I’d been on Johnny Smith’s case to start walking for a while. In August, around the time of my birthday, I asked if he thought it might help if I walked with him. He said it would. I thought he could use the motivation and I could use the exercise. We decided on the Devonshire Mall as a convenient weather-proof place to walk. He drew up a schedule and we started walking every Tuesday, Thursday, and Saturday morning. I didn’t expect much to come of it.

A few weeks in, it hit me that I was still eating a whole lot of junk. Having that stuff in the house wasn’t going to help the Smithster get healthy. I decided if he was going to give it an honest try, I might as well give it a shot too. The junk food went in the garbage, and I started augmenting our walks with burpees, planks, and crunches twice a day.

I had no idea just how many unnecessary calories I was putting into my body. I used to have a muffin or a bagel with my breakfast every morning. I’d have a bunch of potato chips or Doritos with a sandwich for lunch, a pop or an iced tea to drink, and I’d follow that with a chocolate bar or a plate of cookies. I’d have another high-calorie drink with dinner, and for dessert I’d have a piece of cake, a piece of pie, or a bowl of ice cream. Sometimes I’d make myself a banana split. The meals I was eating were all pretty healthy. The problem was everything around them. Once I started looking at how many calories were in those cookies and chocolate bars and carbonated beverages, it made me want to weep.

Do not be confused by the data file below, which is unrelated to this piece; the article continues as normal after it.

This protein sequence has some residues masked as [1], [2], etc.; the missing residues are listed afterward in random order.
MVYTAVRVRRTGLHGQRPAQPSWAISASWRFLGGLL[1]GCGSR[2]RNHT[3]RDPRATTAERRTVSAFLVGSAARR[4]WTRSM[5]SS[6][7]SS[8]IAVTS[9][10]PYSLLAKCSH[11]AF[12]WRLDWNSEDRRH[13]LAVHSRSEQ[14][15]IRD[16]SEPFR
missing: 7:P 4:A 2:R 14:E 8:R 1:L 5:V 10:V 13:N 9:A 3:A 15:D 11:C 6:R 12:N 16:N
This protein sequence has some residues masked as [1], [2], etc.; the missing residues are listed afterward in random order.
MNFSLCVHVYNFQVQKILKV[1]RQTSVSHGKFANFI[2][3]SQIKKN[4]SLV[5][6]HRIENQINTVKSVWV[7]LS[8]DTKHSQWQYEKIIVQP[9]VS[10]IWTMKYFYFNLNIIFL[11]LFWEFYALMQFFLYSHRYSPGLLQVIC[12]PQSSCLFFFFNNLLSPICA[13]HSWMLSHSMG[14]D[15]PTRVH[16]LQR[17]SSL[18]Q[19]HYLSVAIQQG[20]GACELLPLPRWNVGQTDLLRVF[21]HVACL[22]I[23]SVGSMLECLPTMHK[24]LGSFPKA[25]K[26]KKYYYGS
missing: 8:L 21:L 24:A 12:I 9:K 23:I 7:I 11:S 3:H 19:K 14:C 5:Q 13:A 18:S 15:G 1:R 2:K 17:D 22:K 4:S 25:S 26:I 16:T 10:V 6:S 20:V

I started having an apple with my breakfast instead of a muffin. I substituted a healthier low-calorie iced tea for my usual Snapple iced tea at lunch. Every Snapple product tastes like mud ever since they switched over to plastic bottles, so that was no great loss. I started making myself a small salad to go with my lunch instead of greasy potato chips, using a low-calorie dressing and being a little more judicious in how I applied it. If I wanted a snack, I’d eat a peach or a slice of watermelon. I started drinking water with dinner and following it with another slice of watermelon, or a handful of grapes, or nothing at all.

When we started walking in late August we averaged about thirty minutes. Now we’re averaging more than an hour and a half every walk. We haven’t missed a day. We even walked on Boxing Day. It was a bit of a nightmare, but we made it work.